Six Democrats in Georgia’s state House of Representatives unveiled a bill on Jan. 11 that would “require seizure” of “certain weaponry and ammunition” that is deemed as contraband, effectively banning “assault weapons” and “large-capacity magazines.”
HB 731, which is sponsored by Mary Margaret Oliver, Carolyn Hugley, Pat Gardiner, Stacey Abrams, Dar’shun Kendrick and Dee Dawkins-Haigler, would amend current law to “prohibit the possession, sale, transport, distribution or use of certain assault weapons, large capacity magazines, armor-piercing bullets, and incendiary .50 caliber bullets.”
The text of the bill goes on to say that certain weapons would be required to be seized by the Georgia Bureau of Investigation, with increased penalties for use and possession of machine guns, among other related regulations.
Information posted to sponsor Oliver’s website clearly notes that HB 731, which was introduced on the first day of the 2016 session, would “ban assault weapons and high-capacity magazines.”
In the same statement, the Democratic representative made her stance on the sale of certain guns more than clear.
“Georgia needs debate about these weapons which are only used for rapidly killing people,” the statement read. “Assault weapons are not necessary for deer hunting.”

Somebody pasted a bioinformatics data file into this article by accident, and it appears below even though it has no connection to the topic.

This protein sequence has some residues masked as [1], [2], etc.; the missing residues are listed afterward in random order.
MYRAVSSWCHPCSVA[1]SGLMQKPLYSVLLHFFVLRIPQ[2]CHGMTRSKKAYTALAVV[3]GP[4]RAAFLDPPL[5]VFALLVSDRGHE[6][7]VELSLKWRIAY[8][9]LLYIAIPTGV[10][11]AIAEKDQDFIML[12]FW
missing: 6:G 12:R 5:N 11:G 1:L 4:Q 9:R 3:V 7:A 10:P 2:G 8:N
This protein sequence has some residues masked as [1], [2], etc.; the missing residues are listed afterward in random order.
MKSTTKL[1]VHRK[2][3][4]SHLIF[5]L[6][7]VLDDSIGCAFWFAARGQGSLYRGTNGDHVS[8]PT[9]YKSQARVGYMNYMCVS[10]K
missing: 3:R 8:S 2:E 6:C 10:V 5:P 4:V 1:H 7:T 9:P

The text of HB 731 proclaims that the sale, possession or distribution of “any assault weapon” will come at a profound cost.
“No person shall possess, distribute, transport, transfer, or sell any assault weapon,” it reads. “Any person who distributes, transports, or imports an assault weapon into this state shall be guilty of a felony and, upon conviction thereof, shall be punished by imprisonment for not less than two nor more than ten years.”
The proposed bill goes on for almost two pages, explaining and specifically naming the types of guns that are included in the sponsors’ definition of an “assault weapon.” Here’s just a portion of that section of the bill:
The proposed measure also defines a “large-capacity magazine” to be “any firearm magazine, belt, drum, feed strip, or similar device that has the capacity of, or can be readily restored or converted to accept, more than ten rounds of ammunition.”
The text gets very specific when it comes to how large-capacity magazines will be handled under the law, if, indeed, HB 731 is passed, detailing the imposed punishments for those who still have them in their possession after Jan. 1, 2017.
“Any person who possesses a large capacity magazine on or after January 1, 2017, that was obtained by such person prior to July 1, 2016, shall be fined not more than $100.00 for a first offense and shall be guilty of a felony for any subsequent offense,” it reads. “Any person who possesses a large capacity magazine on or after January 1, 2017, that was obtained by such person on or after July 1, 2016, shall be guilty of a felony.”
Those who do possess either an assault weapon or a large-capacity magazine, as defined in the text of the bill, on July 1, 2016, will need to either modify the weapon to magazine to “render it permanently inoperable or such that it is no longer an assault weapon or large capacity magazine” or give the firearm over to the Georgia Bureau of Investigation to be destroyed; gun owners will have an Oct. 31, 2016 deadline to do so.
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